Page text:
The Nexus of Pop-Culture Fandom

A Warning About Patrick Dempsey Syndrome

Written by: Beth Woodward, CC2K Books Editor

I’m taking a break from my normally comfortable perch as CC2K’s Book Editor to warn you, our loyal readers, about a public health risk we should all be aware of: Patrick Dempsey Syndrome.

Symptoms include “awkward” appearance in one’s teens or 20s, followed by exponentially increased attractiveness in one’s 30s and 40s.  The syndrome seems to exclusively affect males, but officials fear it could be contagious, as it has spread rapidly in one very specific subset of the population: 1980s actors.

Let’s start with our Patient Zero, Patrick Dempsey…

Before: in 1987, a then-21-year-old Dempsey starred in Can’t Buy Me Love, an 1980s teen romantic comedy memorable primarily because it was the only 1980s teen romantic comedy that was neither written nor directed by John Hughes.  Dempsey played Ronald Miller, a geeky high school senior who pays the most popular girl in school to pretend to be his girlfriend.  He’s skinny.  He’s got poofy hair.  His vehicle of choice is a lawnmower.  I was about 13 or 14 when I watched it for the first time.  I remember thinking that Ronnie Miller was the kind of guy I could fall in puppy love with.  He was exactly the kind of gentle, nonthreatening guy I dug as an early adolescent.

I wondered whatever happened to Patrick Dempsey.

After: It was 2003 when I noticed Patrick Dempsey again, in an ABC Family movie with Kimberly Williams Paisley called Lucky 7.  Dempsey had not only gotten older, he had gotten HOTTER.  He had filled out, gotten a better haircut, and generally just looked better.

Then there was Grey’s Anatomy.  Hard to believe that the guy once famous for the African Anteater Ritual became Dr. McDreamy.

Case Study #2: Anthony Michael Hall.  Anthony Michael Hall is best remembered as “the geek” in…well, pretty much every John Hughes movie ever made (with the notable exception of Pretty in Pink, which is good, because Jon Cryer is absolutely friggin’ awesome as Duckie).  He was a skinny blond with braces, a squeaky voice, and a frizzy mop of hair.  He hit his heyday in the 80s, got into drugs and alcohol, disappeared from the scene for a while, and then…came back.

In 2002, The Dead Zone debuted on USA.  The Anthony Michael Hall who starred in the show was unrecognizable as the Anthony Michael Hall who starred in 1980s teen comedies.  He was muscular and chiseled and…soulful.  Holy hell.  I don’t know what happened to the geek who showed off Molly Ringwald’s underwear to an entire bathroom full of freshman boys, but I’m glad it did.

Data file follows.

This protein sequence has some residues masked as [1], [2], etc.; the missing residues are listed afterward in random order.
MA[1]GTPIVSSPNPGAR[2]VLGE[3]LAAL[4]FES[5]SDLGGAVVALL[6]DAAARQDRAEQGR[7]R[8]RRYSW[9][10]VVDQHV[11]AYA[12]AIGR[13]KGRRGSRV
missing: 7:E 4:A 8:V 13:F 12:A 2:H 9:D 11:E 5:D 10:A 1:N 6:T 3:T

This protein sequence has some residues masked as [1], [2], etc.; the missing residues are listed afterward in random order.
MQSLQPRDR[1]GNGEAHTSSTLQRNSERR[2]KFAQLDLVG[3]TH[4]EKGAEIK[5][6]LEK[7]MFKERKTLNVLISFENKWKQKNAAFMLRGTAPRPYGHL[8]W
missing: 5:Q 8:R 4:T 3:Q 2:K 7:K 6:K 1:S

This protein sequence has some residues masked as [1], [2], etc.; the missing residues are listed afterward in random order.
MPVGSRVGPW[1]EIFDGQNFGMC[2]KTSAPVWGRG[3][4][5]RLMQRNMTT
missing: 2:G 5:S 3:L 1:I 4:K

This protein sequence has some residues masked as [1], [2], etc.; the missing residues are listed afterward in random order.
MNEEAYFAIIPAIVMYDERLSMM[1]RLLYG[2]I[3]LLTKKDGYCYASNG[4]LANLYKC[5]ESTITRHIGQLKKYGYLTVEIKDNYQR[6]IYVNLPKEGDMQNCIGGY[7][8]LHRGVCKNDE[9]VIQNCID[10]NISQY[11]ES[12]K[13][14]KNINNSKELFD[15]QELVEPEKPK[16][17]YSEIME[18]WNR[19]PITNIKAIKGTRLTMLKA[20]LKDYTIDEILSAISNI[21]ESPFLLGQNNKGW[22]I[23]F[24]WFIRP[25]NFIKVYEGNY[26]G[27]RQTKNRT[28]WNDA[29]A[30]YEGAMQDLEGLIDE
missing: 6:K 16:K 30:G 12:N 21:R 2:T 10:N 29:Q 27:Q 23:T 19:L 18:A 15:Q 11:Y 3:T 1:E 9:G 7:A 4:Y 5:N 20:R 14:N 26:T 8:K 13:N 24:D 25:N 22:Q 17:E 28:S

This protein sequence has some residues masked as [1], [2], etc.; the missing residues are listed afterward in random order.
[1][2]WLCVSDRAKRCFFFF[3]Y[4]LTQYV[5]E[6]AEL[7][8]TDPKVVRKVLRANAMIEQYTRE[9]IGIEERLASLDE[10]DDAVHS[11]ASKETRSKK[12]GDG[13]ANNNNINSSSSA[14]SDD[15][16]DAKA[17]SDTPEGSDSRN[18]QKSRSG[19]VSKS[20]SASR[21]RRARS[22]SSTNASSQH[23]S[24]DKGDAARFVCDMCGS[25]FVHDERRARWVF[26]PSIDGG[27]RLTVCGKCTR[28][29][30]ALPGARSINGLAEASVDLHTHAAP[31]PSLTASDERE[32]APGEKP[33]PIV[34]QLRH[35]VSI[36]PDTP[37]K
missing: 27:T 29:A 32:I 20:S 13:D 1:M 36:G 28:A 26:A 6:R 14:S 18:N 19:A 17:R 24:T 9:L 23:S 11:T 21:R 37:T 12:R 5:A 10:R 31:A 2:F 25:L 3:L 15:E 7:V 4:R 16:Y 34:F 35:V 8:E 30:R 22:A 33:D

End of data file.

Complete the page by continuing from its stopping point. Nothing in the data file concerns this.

Speaking of John Hughes movies, that brings us to case study #3: Andrew McCarthy.

At first glance, Andrew McCarthy might seem like a strange addition to this list.  After all, McCarthy wasn’t exactly considered geeky in his Brat Pack days.  In fact, he was the guy that Molly Ringwald went for INSTEAD of Duckie in Pretty in Pink.  (And seriously, who could turn down Duckie after his kick-ass dance routine to Otis Redding’s “Try a Little Tenderness?  Who?  Duckie so deserved better.)

But he was just so…blah.  I mean, his generic yuppie cuteness just annoyed me.  (He’s especially annoying in St. Elmo’s Fire.  Did anyone else notice that?)  He was almost pretty, with his blue eyes and boyish face.  

But then, I saw him in a 2003 TV movie called Straight From the Heart.  McCarthy played a widowed rancher who falls in love again.  When I heard the premise, I was like, “Andrew McCarthy, a rancher?  I don’t buy it.”  Until I actually saw him.  In two decades, McCarthy had gained a little bit of roughness that turned him from being pretty cute (or prettily cute) to…hot.  The smile lines around his eyes, the roughness of his skin, the now-chiseled angles of his cheekbones…

Patrick Dempsey Syndrome, undoubtedly.

Finally, to our final case study: George Clooney.

George Clooney, you say.  That’s impossible.  He’s George Clooney.  Andrew McCarthy, maybe, but not George Clooney.  He was always hot.

Not so fast.

Once upon a time (i.e. the 1980s), George Clooney was a little-known television actor.  He played “George” (how creative) on the last two seasons of The Facts of Life…you know, the two seasons after Mrs. Garrett left that no one bothered watching.  He wasn’t terrible looking, but he definitely wasn’t the George Clooney we all know and love now.  He was…kind of a dork, actually.

At some point around the time he started on ER, he started to get hotter.  And he continue to get hotter.  And hotter.  And hotter.

I can’t say when George Clooney hit his peak.  I’m not sure he has.

He’s a victim of Patrick Dempsey Syndrome.  What else could explain it?

So to all those of you out there in danger of this condition (especially if you had a film or television career in the 80s), please, be warned.  Patrick Dempsey Syndrome could be extremely dangerous, especially to the heterosexual women and gay men who may approach those afflicted.